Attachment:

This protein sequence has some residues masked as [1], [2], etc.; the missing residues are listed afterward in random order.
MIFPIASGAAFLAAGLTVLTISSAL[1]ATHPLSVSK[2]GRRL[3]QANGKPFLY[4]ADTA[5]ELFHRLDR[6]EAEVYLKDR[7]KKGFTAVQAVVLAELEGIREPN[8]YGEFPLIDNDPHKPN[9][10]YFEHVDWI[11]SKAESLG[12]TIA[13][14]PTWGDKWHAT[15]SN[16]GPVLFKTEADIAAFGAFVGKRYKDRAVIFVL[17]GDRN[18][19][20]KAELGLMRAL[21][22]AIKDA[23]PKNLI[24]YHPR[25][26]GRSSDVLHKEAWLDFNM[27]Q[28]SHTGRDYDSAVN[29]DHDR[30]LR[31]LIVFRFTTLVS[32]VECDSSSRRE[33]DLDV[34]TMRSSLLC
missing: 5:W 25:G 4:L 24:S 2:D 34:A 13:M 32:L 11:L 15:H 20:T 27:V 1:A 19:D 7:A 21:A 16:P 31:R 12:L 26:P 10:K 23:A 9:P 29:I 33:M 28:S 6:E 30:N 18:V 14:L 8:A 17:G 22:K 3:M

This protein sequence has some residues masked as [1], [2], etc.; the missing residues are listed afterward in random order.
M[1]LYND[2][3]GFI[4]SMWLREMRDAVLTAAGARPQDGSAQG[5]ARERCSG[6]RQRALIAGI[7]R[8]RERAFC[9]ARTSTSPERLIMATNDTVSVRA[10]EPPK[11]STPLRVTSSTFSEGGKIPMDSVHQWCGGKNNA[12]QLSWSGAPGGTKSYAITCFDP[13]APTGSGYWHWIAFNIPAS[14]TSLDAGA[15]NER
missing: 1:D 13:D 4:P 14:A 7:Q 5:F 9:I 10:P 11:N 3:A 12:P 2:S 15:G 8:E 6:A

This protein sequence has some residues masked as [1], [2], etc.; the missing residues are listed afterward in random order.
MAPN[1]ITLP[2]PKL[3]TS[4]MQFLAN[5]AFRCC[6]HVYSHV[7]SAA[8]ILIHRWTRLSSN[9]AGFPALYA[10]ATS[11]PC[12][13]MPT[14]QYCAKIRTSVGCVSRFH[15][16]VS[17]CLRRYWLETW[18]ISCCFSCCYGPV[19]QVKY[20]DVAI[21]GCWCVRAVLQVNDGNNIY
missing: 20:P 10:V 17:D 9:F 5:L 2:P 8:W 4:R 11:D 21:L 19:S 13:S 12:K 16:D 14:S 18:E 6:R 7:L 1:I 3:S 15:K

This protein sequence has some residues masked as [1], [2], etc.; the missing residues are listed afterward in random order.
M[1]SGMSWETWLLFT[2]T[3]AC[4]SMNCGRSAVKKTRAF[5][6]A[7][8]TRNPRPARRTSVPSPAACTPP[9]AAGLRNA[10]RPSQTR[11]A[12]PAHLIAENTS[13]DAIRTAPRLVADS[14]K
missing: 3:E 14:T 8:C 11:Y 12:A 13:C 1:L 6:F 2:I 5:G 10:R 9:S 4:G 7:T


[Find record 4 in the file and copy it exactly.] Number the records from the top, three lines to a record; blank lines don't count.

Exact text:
This protein sequence has some residues masked as [1], [2], etc.; the missing residues are listed afterward in random order.
M[1]SGMSWETWLLFT[2]T[3]AC[4]SMNCGRSAVKKTRAF[5][6]A[7][8]TRNPRPARRTSVPSPAACTPP[9]AAGLRNA[10]RPSQTR[11]A[12]PAHLIAENTS[13]DAIRTAPRLVADS[14]K
missing: 3:E 14:T 8:C 11:Y 12:A 13:C 1:L 6:F 2:I 5:G 10:R 9:S 4:G 7:T